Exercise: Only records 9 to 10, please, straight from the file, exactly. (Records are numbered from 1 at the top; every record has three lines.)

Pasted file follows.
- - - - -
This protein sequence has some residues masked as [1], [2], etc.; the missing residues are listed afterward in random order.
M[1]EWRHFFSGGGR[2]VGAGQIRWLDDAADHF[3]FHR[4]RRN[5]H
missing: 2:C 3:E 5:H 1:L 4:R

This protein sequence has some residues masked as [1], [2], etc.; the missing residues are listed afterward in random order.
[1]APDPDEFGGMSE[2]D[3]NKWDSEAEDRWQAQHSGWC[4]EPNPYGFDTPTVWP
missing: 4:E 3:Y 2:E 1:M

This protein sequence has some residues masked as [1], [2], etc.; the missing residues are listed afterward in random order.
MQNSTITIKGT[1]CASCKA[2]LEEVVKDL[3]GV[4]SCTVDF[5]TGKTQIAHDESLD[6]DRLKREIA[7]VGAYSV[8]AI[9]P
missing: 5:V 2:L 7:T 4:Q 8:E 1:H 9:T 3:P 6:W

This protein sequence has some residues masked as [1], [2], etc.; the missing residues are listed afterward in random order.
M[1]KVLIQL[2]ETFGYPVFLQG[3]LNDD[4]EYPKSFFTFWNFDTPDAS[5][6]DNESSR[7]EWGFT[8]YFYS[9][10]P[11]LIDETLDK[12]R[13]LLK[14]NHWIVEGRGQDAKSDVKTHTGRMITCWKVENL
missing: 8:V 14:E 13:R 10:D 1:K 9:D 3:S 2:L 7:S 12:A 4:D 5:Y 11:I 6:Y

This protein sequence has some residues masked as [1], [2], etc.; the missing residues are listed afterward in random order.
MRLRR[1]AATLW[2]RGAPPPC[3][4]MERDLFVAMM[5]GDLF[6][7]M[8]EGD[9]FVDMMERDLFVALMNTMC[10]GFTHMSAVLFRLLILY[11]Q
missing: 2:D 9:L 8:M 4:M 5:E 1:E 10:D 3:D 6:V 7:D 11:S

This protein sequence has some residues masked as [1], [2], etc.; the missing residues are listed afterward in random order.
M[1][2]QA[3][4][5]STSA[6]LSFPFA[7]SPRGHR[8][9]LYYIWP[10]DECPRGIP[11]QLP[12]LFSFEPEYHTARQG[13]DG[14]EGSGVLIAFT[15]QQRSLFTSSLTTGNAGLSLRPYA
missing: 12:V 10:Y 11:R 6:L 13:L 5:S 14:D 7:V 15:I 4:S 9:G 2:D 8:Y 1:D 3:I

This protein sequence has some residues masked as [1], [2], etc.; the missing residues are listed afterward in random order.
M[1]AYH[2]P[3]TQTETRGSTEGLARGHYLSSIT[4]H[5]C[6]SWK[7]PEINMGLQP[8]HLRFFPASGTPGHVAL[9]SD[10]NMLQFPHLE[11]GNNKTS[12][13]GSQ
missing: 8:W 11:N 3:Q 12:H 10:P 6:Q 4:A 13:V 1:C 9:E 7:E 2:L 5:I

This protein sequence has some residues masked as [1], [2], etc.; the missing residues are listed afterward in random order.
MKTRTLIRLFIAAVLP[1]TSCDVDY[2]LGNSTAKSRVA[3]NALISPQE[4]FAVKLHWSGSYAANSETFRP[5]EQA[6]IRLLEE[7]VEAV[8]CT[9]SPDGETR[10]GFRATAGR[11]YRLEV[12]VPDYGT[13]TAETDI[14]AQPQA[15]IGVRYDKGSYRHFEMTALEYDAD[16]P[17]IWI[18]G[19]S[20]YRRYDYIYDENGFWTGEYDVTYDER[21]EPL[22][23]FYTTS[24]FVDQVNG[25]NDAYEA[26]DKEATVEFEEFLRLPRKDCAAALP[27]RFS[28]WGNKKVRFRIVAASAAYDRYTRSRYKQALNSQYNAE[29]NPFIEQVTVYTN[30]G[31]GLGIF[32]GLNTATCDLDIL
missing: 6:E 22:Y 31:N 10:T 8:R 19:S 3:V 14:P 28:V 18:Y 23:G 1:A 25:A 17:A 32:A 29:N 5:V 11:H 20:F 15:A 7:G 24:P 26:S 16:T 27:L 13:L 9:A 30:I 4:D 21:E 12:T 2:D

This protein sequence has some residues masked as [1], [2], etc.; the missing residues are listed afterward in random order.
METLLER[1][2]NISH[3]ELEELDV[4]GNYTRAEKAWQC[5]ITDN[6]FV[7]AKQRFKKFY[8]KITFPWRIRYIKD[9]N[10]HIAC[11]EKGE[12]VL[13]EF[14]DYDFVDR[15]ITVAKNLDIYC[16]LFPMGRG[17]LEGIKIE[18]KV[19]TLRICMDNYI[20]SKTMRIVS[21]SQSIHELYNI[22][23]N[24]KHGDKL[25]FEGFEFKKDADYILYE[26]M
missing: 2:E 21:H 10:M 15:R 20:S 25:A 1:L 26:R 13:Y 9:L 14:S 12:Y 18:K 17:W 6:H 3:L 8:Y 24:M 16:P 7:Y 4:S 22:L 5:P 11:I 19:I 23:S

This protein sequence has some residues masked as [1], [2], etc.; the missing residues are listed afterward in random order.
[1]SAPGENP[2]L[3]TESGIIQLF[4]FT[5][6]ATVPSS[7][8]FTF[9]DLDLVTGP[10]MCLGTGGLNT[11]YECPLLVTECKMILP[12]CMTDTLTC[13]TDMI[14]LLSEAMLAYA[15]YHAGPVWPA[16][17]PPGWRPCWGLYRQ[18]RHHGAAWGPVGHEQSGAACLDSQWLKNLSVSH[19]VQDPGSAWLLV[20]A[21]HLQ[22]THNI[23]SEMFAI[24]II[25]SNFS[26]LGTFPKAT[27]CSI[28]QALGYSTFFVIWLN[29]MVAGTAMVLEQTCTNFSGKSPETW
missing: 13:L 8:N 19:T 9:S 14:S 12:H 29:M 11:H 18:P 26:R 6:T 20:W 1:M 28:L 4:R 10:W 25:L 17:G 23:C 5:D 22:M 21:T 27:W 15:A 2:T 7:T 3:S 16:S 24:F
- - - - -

This protein sequence has some residues masked as [1], [2], etc.; the missing residues are listed afterward in random order.
METLLER[1][2]NISH[3]ELEELDV[4]GNYTRAEKAWQC[5]ITDN[6]FV[7]AKQRFKKFY[8]KITFPWRIRYIKD[9]N[10]HIAC[11]EKGE[12]VL[13]EF[14]DYDFVDR[15]ITVAKNLDIYC[16]LFPMGRG[17]LEGIKIE[18]KV[19]TLRICMDNYI[20]SKTMRIVS[21]SQSIHELYNI[22][23]N[24]KHGDKL[25]FEGFEFKKDADYILYE[26]M
missing: 2:E 21:H 10:M 15:R 20:S 25:A 1:L 26:R 13:Y 9:L 14:S 12:Y 18:K 17:W 6:H 3:L 8:Y 24:M 16:P 7:Y 4:S 22:L 5:P 11:I 19:I 23:S

This protein sequence has some residues masked as [1], [2], etc.; the missing residues are listed afterward in random order.
[1]SAPGENP[2]L[3]TESGIIQLF[4]FT[5][6]ATVPSS[7][8]FTF[9]DLDLVTGP[10]MCLGTGGLNT[11]YECPLLVTECKMILP[12]CMTDTLTC[13]TDMI[14]LLSEAMLAYA[15]YHAGPVWPA[16][17]PPGWRPCWGLYRQ[18]RHHGAAWGPVGHEQSGAACLDSQWLKNLSVSH[19]VQDPGSAWLLV[20]A[21]HLQ[22]THNI[23]SEMFAI[24]II[25]SNFS[26]LGTFPKAT[27]CSI[28]QALGYSTFFVIWLN[29]MVAGTAMVLEQTCTNFSGKSPETW
missing: 13:L 8:N 19:T 9:S 14:S 12:H 29:M 11:H 18:P 26:R 6:T 20:W 1:M 28:L 4:R 10:W 25:L 17:G 23:C 5:D 22:M 21:T 27:W 15:A 2:T 7:T 3:S 16:S 24:F